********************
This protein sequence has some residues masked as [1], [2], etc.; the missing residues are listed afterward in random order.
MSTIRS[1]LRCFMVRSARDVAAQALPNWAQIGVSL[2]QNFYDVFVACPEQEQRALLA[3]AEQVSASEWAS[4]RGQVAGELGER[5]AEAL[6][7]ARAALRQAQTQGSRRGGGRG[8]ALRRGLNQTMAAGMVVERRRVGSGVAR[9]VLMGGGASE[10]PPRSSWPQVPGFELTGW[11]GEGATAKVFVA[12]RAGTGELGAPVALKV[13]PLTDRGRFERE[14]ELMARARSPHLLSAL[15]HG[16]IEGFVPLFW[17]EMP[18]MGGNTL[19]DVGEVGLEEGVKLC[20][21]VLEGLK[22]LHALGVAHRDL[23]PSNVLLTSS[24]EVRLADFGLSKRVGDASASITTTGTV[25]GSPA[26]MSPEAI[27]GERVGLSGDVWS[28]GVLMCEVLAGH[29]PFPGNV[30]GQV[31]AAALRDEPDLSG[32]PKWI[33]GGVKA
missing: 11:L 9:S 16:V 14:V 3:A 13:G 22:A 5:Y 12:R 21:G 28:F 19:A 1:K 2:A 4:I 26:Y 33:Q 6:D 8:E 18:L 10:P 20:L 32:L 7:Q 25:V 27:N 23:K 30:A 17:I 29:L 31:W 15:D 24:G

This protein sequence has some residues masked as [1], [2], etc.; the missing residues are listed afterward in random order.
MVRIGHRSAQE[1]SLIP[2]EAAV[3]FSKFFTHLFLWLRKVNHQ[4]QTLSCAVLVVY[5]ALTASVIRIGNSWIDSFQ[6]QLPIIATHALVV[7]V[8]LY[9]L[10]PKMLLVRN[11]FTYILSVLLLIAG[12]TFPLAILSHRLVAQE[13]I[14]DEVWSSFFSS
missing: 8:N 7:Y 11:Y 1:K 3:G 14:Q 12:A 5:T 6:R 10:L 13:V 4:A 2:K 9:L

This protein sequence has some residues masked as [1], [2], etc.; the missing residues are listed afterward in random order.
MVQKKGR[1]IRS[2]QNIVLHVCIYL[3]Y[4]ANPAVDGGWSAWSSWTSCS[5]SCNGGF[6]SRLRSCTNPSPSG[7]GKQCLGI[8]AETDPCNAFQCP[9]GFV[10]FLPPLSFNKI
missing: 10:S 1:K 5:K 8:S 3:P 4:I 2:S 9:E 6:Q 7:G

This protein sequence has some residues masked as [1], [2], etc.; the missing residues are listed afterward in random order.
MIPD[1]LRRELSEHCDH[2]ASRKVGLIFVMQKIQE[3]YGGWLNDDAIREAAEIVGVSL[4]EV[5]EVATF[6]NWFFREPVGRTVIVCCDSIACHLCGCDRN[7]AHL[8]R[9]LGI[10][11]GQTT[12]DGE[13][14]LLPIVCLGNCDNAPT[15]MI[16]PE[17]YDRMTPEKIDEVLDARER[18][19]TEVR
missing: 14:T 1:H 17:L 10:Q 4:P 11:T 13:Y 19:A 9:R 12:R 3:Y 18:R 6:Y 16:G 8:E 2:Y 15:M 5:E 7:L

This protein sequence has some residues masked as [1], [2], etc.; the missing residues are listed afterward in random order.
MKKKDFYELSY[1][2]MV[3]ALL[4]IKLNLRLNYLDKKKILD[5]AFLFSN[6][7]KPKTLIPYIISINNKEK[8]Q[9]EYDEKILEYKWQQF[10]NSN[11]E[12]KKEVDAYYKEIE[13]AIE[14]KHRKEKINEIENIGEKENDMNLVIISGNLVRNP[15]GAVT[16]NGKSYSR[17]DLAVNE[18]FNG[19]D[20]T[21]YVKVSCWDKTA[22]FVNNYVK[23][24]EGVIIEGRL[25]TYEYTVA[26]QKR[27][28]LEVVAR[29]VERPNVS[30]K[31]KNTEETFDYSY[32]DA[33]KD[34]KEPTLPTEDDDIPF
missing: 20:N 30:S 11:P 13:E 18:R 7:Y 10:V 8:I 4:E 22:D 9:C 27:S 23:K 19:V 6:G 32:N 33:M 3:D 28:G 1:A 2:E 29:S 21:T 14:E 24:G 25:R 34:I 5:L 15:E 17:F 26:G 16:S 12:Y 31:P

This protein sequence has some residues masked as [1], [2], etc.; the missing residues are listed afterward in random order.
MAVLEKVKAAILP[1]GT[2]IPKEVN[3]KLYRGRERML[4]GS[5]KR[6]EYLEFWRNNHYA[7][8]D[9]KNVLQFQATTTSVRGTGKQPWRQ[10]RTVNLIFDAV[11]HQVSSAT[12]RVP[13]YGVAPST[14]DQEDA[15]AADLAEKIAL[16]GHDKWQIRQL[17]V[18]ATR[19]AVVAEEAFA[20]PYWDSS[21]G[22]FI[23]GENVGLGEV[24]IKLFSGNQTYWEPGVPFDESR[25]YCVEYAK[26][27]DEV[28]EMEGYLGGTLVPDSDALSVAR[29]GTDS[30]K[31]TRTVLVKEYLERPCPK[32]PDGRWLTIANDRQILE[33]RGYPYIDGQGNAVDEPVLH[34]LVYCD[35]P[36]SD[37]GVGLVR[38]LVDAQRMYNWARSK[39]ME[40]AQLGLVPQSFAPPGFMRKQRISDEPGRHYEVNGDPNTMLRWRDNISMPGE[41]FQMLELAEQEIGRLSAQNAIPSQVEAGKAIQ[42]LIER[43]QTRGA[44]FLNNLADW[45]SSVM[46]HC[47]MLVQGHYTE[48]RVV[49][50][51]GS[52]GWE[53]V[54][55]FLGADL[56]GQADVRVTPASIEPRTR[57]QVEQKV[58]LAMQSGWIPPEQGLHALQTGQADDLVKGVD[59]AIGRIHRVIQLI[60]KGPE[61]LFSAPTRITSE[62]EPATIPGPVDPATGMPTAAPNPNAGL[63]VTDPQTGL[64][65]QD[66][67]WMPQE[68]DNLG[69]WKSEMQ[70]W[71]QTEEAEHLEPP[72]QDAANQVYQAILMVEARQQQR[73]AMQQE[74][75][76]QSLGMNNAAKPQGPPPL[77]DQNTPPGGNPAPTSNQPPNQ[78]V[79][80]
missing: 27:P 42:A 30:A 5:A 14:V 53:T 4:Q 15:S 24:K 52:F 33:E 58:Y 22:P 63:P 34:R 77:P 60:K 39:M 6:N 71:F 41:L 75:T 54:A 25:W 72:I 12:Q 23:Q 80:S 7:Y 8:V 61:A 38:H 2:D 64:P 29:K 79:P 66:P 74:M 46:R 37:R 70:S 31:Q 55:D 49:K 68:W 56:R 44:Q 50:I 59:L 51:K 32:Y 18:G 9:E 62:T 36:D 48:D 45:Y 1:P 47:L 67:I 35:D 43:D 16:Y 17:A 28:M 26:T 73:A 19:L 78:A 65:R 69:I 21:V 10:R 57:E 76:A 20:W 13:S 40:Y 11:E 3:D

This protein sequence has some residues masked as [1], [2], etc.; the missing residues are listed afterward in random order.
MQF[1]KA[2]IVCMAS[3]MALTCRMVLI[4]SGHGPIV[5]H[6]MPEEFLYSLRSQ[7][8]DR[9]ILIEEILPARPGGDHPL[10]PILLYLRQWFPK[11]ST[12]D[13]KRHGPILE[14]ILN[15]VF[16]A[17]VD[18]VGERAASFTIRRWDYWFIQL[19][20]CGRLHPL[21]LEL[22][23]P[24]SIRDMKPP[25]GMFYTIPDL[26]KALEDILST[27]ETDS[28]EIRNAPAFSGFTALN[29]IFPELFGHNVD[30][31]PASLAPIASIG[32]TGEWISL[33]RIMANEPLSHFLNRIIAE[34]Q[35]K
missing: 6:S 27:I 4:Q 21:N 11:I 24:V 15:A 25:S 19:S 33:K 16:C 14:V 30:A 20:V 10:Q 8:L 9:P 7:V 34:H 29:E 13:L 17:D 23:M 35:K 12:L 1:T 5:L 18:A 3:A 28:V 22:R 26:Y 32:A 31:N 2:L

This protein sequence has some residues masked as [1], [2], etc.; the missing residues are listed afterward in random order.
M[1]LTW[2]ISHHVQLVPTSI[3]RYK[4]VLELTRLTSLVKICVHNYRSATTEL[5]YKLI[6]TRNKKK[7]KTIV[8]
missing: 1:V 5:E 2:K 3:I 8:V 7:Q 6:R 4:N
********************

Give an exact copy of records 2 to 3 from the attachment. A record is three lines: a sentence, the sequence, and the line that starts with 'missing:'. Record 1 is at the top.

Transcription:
This protein sequence has some residues masked as [1], [2], etc.; the missing residues are listed afterward in random order.
MVRIGHRSAQE[1]SLIP[2]EAAV[3]FSKFFTHLFLWLRKVNHQ[4]QTLSCAVLVVY[5]ALTASVIRIGNSWIDSFQ[6]QLPIIATHALVV[7]V[8]LY[9]L[10]PKMLLVRN[11]FTYILSVLLLIAG[12]TFPLAILSHRLVAQE[13]I[14]DEVWSSFFSS
missing: 8:N 7:Y 11:Y 1:K 3:G 14:Q 12:A 5:T 6:R 10:L 13:V 4:A 2:K 9:L

This protein sequence has some residues masked as [1], [2], etc.; the missing residues are listed afterward in random order.
MVQKKGR[1]IRS[2]QNIVLHVCIYL[3]Y[4]ANPAVDGGWSAWSSWTSCS[5]SCNGGF[6]SRLRSCTNPSPSG[7]GKQCLGI[8]AETDPCNAFQCP[9]GFV[10]FLPPLSFNKI
missing: 10:S 1:K 5:K 8:S 3:P 4:I 2:S 9:E 6:Q 7:G